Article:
How to Start Forex Trading in South Africa

How to Start Forex Trading in South Africa

Have you ever wondered what causes the rand or the prices in South Africa to rise or fall? If so, knowingly or not, you were trying to grasp the largest market on the planet – the foreign exchange market. With nearly $6.6tn of currency traded in 2019, the daily total is almost 20 times the size of the world’s stock market.

How to Start Forex Trading in South Africa



The foreign exchange market has expanded significantly: it has more than doubled in size since 2007. Unsurprisingly, more and more people have started to trade currencies in the financial markets. It is estimated there are 10 million traders worldwide, with 190,000 residing in South Africa. One of the reasons for such a high level of interest is how the Forex market is structured and the opportunities it offers.

First of all, the Forex market trades 24 hours a day, providing plenty of opportunities to trade. Secondly, due to the size of the foreign exchange market, it is a very liquid market with tight spreads. Moreover, you can buy or sell any high-volume currency pair in the market, while the possibility of leverage will ensure you have plenty of room for profit. Finally, the transaction costs are low, and so are the barriers to entry – you do not need to have a lot of money to start trading.

Getting into the market is relatively simple – it is a 5-step process. In this article, we will teach you how to start forex trading in South Africa, from choosing a broker to managing risk and enjoying your first profits. However, before we do that, let’s uncover some more reasons you should be trading forex in South Africa.

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Why start trading forex in South Africa

South Africa has enjoyed stable growth since 2000; however, since 2007, economic growth has stagnated. It is a period characterised by high unemployment, inequality, and rampant corruption. It is part of the reason why more and more South Africans – the younger generation in particular – turn to forex trading to make ends meet.

Despite this, South Africa is the third-largest economy in Africa. Its economy comprises a mix of economic sectors: the primary sector includes agriculture, fishing, and mining and makes up about 10% of GDP. The secondary sector includes manufacturing, construction, and utilities making up 21% of GDP. The tertiary sector includes trade, transport, and services, which make up 69% of the country’s GDP. Tourism is also an essential part of the South African economy.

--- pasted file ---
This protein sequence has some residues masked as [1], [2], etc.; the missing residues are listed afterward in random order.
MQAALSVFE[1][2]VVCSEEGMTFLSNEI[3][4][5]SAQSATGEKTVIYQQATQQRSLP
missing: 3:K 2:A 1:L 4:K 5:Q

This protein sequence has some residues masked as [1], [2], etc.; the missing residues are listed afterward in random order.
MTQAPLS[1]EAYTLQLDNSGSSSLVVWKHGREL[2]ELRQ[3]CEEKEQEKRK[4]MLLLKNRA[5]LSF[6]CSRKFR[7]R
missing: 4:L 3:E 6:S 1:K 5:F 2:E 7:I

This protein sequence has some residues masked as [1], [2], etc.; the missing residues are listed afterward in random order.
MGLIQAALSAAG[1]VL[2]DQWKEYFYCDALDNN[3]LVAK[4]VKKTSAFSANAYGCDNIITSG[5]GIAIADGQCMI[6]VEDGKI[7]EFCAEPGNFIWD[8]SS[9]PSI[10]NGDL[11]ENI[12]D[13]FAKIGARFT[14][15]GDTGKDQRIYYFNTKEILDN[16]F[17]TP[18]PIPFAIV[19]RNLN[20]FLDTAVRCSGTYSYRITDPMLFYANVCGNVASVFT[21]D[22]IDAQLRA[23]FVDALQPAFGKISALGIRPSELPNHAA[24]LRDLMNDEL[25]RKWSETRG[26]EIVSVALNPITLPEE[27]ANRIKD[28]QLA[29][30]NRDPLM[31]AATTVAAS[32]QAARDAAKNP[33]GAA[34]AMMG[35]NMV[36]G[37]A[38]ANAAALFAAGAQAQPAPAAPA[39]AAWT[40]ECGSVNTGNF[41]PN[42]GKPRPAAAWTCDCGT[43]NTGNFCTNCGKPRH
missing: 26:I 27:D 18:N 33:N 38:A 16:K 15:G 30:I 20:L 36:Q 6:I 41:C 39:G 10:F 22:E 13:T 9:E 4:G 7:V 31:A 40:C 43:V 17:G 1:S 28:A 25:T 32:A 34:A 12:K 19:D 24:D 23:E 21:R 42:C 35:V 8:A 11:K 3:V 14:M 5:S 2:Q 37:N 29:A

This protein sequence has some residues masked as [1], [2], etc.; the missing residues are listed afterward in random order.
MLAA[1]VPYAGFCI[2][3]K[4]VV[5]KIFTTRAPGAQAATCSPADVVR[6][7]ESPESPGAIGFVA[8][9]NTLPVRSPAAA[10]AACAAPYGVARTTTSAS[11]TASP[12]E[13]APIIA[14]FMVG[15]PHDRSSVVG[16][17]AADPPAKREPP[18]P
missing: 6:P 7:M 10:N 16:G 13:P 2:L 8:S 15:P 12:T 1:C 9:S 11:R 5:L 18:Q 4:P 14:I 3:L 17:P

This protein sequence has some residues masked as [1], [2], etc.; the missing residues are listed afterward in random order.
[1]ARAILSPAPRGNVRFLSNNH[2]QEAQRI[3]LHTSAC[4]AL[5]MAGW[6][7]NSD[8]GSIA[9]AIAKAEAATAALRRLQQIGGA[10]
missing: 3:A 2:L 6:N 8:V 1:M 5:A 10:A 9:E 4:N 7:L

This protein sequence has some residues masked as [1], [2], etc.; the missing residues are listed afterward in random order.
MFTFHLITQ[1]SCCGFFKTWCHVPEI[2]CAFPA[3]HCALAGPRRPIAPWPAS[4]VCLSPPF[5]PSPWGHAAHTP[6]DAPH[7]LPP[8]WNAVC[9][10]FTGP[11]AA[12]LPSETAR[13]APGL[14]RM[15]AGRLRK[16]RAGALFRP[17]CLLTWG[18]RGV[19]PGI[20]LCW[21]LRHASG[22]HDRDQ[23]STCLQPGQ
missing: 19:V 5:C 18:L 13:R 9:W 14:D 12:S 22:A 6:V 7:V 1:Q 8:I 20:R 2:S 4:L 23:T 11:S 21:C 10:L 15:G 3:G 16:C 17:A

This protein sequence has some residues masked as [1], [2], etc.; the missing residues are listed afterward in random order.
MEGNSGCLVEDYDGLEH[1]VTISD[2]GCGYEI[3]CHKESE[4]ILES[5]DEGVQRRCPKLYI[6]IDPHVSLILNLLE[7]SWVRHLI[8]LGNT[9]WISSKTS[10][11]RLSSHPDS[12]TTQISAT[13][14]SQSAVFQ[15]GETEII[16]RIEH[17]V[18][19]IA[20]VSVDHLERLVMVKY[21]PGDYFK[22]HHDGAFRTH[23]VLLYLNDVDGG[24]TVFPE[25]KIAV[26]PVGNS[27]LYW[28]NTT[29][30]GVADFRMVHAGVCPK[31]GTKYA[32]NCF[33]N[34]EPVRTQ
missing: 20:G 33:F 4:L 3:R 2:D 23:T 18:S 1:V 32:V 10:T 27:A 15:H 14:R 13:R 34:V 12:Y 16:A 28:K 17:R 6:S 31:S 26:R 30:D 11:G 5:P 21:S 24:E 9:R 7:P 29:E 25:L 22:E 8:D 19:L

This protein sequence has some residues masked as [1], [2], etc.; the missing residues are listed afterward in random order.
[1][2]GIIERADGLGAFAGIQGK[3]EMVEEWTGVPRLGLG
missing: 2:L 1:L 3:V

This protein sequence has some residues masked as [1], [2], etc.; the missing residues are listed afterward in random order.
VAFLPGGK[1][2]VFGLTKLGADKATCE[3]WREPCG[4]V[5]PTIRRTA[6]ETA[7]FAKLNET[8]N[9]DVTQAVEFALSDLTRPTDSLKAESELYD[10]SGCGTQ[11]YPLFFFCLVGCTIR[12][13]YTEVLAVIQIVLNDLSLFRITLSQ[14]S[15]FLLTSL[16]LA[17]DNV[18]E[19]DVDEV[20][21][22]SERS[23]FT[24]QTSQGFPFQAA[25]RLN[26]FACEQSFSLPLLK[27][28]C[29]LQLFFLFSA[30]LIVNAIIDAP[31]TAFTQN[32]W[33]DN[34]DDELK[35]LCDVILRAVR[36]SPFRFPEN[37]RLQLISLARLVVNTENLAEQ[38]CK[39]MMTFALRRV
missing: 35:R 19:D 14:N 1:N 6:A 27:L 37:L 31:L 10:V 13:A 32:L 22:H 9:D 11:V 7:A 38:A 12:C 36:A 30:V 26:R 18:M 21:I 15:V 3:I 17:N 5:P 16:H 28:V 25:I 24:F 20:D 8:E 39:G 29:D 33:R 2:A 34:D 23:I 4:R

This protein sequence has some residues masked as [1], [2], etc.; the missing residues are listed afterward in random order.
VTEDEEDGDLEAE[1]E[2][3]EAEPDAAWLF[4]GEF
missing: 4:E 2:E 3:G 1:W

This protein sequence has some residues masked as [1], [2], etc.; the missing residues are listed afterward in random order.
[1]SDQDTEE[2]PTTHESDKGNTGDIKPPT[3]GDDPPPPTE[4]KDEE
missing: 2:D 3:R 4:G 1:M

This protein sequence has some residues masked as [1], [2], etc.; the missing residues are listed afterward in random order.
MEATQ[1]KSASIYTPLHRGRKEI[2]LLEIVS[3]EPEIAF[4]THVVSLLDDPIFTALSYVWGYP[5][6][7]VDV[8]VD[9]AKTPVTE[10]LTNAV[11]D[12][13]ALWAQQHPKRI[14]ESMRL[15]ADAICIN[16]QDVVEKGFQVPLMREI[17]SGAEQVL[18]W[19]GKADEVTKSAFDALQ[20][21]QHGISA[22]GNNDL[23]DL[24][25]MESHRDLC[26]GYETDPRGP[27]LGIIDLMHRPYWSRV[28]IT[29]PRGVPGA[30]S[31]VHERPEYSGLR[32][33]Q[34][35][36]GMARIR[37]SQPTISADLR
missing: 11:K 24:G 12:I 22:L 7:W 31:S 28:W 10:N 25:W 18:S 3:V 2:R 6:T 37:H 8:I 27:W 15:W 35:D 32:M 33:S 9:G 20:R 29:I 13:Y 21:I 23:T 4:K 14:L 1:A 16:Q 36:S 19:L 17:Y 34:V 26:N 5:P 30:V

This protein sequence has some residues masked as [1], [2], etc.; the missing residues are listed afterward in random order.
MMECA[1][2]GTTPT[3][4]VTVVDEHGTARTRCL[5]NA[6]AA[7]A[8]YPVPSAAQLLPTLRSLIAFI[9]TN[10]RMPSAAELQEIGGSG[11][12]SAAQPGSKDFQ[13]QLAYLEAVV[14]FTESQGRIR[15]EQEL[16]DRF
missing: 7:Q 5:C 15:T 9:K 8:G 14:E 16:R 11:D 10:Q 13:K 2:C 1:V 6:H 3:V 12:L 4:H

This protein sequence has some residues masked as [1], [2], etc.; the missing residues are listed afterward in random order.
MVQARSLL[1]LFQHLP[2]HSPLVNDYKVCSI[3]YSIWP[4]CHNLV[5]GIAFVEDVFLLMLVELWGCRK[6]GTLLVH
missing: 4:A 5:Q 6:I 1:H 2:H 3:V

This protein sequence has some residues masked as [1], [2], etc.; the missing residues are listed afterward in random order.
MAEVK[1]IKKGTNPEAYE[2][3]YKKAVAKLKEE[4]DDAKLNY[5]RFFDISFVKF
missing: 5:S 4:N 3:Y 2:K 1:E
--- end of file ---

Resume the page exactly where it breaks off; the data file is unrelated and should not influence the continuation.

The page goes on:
The country is a significant exporter, with a quarter of GDP coming from exports. The top exports include gold, coal, and iron ore, with the destinations including China, Germany, and the US.

The South African Rand is one of the world’s 20 most traded currencies. The daily currency trading value involving the South African Rand is about 80% of the daily value of stocks traded within the US (according to the latest numbers by the World Bank and Bank for International Settlements). It is a large market with plenty of profit opportunities.

Even if you aren’t interested in trading the local currency, the foreign exchange market is global, and brokers usually offer to trade many of the world’s most actively traded currency pairs, including EUR/USD. South Africa is located right in the sweet spot for Forex trading, as most traders can take advantage of the most active market sessions that happen in the daytime.

Who regulates Forex trading in South Africa?

The foreign exchange market is tightly regulated, and every country has its regulators watching over currency trading. In South Africa, there are three main regulators, each responsible for different aspects and serving different functions. The FSCA (Financial Sector Conduct Authority) oversees financial service providers, such as brokers. South Africa’s PA (Prudent Authority) oversees other financial entities except for banks. Finally, South Africa’s Reserve Bank – the country’s central bank – ensures the financial system’s stability and regulates the supply of the country’s currency and its gold supply.


A step-by-step guide how to start trading Forex in South Africa

After all this information, you may be wondering: “how does Forex trading work in South Africa?” You may be asking yourself: “are there particular things I should be aware of before I start trading? As promised in the introduction, we will show you how to trade Forex in South Africa.

Here are the five steps you will need to take to start your trading journey:

Step 1: Choose a broker

Choosing a broker is one of the most important decisions you will make before you start trading. This will lay the foundation for your trading since the software you use, broker fees, and any extras they provide you with will determine your future success and profitability.

Different brokers will have different things to offer. Some brokers might simply provide access to the global forex markets for you to trade independently, whereas others might be offering the possibility to copy the actions and trades of other traders on the platform. Also, the platforms they offer will be different. If you want to trade on your own, how fast, reliable, functional, and intuitive the program will highly impact your trading.

Some additional things to consider is the reputation of the broker and the variety of currency pairs and other instruments the company offers. If you are only looking to trade EUR/USD – the most traded currency pair in the world – practically all brokers offer that, and it will not be a big consideration for you. However, if you would like to trade less common currency pairs, commodities, or even options, you will need to see which broker offers your requirements. Finally, it’s essential to make sure the broker you choose is reputable and is not involved in scams. Take a look at our list of brokers below to help you in your search.

Broker Features Regulator Platforms Next Step
Number One Broker Your capital is at risk Founded: 2011
  • Over 2M Account Registered
  • Deposit Bonuses To Non EU Traders
  • MT4, MT5 and Web Trader Platforms

** ForexTime Does NOT accept Traders from US